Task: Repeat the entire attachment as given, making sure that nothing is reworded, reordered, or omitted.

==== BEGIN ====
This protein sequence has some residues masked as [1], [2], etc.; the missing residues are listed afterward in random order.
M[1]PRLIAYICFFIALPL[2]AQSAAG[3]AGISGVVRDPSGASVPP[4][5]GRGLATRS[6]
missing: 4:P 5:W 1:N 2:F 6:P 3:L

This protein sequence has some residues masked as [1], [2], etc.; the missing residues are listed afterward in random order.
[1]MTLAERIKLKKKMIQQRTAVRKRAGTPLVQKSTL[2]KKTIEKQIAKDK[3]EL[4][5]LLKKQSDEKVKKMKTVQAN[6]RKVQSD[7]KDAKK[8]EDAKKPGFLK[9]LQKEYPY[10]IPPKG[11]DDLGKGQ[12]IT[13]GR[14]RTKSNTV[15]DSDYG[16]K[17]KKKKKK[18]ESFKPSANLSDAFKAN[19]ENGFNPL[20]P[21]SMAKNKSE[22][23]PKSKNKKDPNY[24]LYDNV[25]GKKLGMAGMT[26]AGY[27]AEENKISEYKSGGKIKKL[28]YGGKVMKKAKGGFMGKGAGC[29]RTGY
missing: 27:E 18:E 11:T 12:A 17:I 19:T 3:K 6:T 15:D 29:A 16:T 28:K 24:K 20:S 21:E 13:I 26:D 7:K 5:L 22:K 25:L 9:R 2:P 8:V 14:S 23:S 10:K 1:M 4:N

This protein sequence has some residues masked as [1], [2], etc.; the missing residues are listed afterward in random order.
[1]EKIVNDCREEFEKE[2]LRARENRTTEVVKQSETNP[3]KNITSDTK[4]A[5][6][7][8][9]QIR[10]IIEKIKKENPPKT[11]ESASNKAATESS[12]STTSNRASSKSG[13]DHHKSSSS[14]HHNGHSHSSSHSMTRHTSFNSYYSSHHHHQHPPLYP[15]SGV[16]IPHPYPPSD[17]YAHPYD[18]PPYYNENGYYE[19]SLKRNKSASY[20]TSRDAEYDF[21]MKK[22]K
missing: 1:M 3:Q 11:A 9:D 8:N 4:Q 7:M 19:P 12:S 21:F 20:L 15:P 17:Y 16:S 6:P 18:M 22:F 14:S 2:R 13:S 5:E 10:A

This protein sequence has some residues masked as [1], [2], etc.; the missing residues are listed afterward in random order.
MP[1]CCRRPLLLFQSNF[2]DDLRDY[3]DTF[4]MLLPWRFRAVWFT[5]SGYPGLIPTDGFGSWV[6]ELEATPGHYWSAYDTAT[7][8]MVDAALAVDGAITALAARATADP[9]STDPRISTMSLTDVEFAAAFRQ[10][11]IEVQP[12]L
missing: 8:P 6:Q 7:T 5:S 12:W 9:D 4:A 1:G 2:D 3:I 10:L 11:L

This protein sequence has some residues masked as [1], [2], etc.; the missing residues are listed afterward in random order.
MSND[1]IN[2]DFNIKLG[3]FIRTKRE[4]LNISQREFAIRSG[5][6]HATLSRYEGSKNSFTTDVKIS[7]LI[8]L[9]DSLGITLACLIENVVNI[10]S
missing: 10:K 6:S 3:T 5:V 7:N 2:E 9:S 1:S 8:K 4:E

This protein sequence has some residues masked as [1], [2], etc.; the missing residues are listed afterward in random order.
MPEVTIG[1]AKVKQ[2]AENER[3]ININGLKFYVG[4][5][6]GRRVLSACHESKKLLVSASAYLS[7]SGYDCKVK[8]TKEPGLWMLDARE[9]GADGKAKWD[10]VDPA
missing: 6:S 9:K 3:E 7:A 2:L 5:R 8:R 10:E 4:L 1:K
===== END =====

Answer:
This protein sequence has some residues masked as [1], [2], etc.; the missing residues are listed afterward in random order.
M[1]PRLIAYICFFIALPL[2]AQSAAG[3]AGISGVVRDPSGASVPP[4][5]GRGLATRS[6]
missing: 4:P 5:W 1:N 2:F 6:P 3:L

This protein sequence has some residues masked as [1], [2], etc.; the missing residues are listed afterward in random order.
[1]MTLAERIKLKKKMIQQRTAVRKRAGTPLVQKSTL[2]KKTIEKQIAKDK[3]EL[4][5]LLKKQSDEKVKKMKTVQAN[6]RKVQSD[7]KDAKK[8]EDAKKPGFLK[9]LQKEYPY[10]IPPKG[11]DDLGKGQ[12]IT[13]GR[14]RTKSNTV[15]DSDYG[16]K[17]KKKKKK[18]ESFKPSANLSDAFKAN[19]ENGFNPL[20]P[21]SMAKNKSE[22][23]PKSKNKKDPNY[24]LYDNV[25]GKKLGMAGMT[26]AGY[27]AEENKISEYKSGGKIKKL[28]YGGKVMKKAKGGFMGKGAGC[29]RTGY
missing: 27:E 18:E 11:T 12:A 17:I 19:T 3:K 6:T 15:D 29:A 16:T 28:K 24:K 20:S 21:E 13:I 26:D 7:K 5:L 22:K 25:L 9:R 2:P 8:V 14:S 23:S 10:K 1:M 4:N

This protein sequence has some residues masked as [1], [2], etc.; the missing residues are listed afterward in random order.
[1]EKIVNDCREEFEKE[2]LRARENRTTEVVKQSETNP[3]KNITSDTK[4]A[5][6][7][8][9]QIR[10]IIEKIKKENPPKT[11]ESASNKAATESS[12]STTSNRASSKSG[13]DHHKSSSS[14]HHNGHSHSSSHSMTRHTSFNSYYSSHHHHQHPPLYP[15]SGV[16]IPHPYPPSD[17]YAHPYD[18]PPYYNENGYYE[19]SLKRNKSASY[20]TSRDAEYDF[21]MKK[22]K
missing: 1:M 3:Q 11:A 9:D 8:N 4:Q 7:M 19:P 12:S 21:F 20:L 15:P 17:Y 16:S 6:P 18:M 22:F 14:S 2:R 13:S 5:E 10:A

This protein sequence has some residues masked as [1], [2], etc.; the missing residues are listed afterward in random order.
MP[1]CCRRPLLLFQSNF[2]DDLRDY[3]DTF[4]MLLPWRFRAVWFT[5]SGYPGLIPTDGFGSWV[6]ELEATPGHYWSAYDTAT[7][8]MVDAALAVDGAITALAARATADP[9]STDPRISTMSLTDVEFAAAFRQ[10][11]IEVQP[12]L
missing: 8:P 6:Q 7:T 5:S 12:W 9:D 4:A 1:G 2:D 3:I 10:L 11:L

This protein sequence has some residues masked as [1], [2], etc.; the missing residues are listed afterward in random order.
MSND[1]IN[2]DFNIKLG[3]FIRTKRE[4]LNISQREFAIRSG[5][6]HATLSRYEGSKNSFTTDVKIS[7]LI[8]L[9]DSLGITLACLIENVVNI[10]S
missing: 10:K 6:S 3:T 5:V 7:N 2:E 9:S 1:S 8:K 4:E

This protein sequence has some residues masked as [1], [2], etc.; the missing residues are listed afterward in random order.
MPEVTIG[1]AKVKQ[2]AENER[3]ININGLKFYVG[4][5][6]GRRVLSACHESKKLLVSASAYLS[7]SGYDCKVK[8]TKEPGLWMLDARE[9]GADGKAKWD[10]VDPA
missing: 6:S 9:K 3:E 7:A 2:L 5:R 8:R 10:E 4:L 1:K